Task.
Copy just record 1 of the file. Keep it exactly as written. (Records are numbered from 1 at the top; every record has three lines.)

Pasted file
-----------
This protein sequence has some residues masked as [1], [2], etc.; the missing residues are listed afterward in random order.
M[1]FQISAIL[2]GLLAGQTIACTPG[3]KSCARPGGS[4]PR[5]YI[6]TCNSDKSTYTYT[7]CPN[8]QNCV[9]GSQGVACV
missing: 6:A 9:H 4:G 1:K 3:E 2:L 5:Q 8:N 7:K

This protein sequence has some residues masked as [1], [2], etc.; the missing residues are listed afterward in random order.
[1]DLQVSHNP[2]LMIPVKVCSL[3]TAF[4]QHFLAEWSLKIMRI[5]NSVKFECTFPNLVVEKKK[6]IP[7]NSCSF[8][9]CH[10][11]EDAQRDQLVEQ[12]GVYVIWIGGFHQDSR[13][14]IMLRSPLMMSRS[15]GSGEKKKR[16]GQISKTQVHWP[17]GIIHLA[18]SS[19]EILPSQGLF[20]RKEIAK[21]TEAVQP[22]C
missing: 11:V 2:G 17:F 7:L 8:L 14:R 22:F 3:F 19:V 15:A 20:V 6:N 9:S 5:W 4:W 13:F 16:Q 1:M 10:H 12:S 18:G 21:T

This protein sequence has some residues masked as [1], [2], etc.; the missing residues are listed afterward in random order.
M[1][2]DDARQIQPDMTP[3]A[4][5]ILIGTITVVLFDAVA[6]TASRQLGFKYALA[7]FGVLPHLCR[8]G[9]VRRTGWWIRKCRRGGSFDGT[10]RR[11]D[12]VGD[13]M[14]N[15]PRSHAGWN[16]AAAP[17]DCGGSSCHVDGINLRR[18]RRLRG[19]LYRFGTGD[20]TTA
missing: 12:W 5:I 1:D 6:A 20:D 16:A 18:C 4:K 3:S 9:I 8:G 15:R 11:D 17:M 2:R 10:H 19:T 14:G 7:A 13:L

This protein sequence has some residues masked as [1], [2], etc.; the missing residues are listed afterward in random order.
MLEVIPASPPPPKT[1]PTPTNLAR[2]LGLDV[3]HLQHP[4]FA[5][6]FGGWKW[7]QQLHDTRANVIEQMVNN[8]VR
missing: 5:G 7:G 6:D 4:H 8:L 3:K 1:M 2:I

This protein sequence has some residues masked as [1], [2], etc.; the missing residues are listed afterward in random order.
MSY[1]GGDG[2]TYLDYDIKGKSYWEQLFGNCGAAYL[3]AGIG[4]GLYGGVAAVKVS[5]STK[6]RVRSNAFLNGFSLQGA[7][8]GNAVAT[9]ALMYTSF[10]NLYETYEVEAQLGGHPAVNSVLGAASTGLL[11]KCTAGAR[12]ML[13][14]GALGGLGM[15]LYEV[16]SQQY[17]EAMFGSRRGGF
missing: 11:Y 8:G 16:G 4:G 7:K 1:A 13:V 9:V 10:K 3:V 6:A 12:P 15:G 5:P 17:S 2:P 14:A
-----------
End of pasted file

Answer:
This protein sequence has some residues masked as [1], [2], etc.; the missing residues are listed afterward in random order.
M[1]FQISAIL[2]GLLAGQTIACTPG[3]KSCARPGGS[4]PR[5]YI[6]TCNSDKSTYTYT[7]CPN[8]QNCV[9]GSQGVACV
missing: 6:A 9:H 4:G 1:K 3:E 2:L 5:Q 8:N 7:K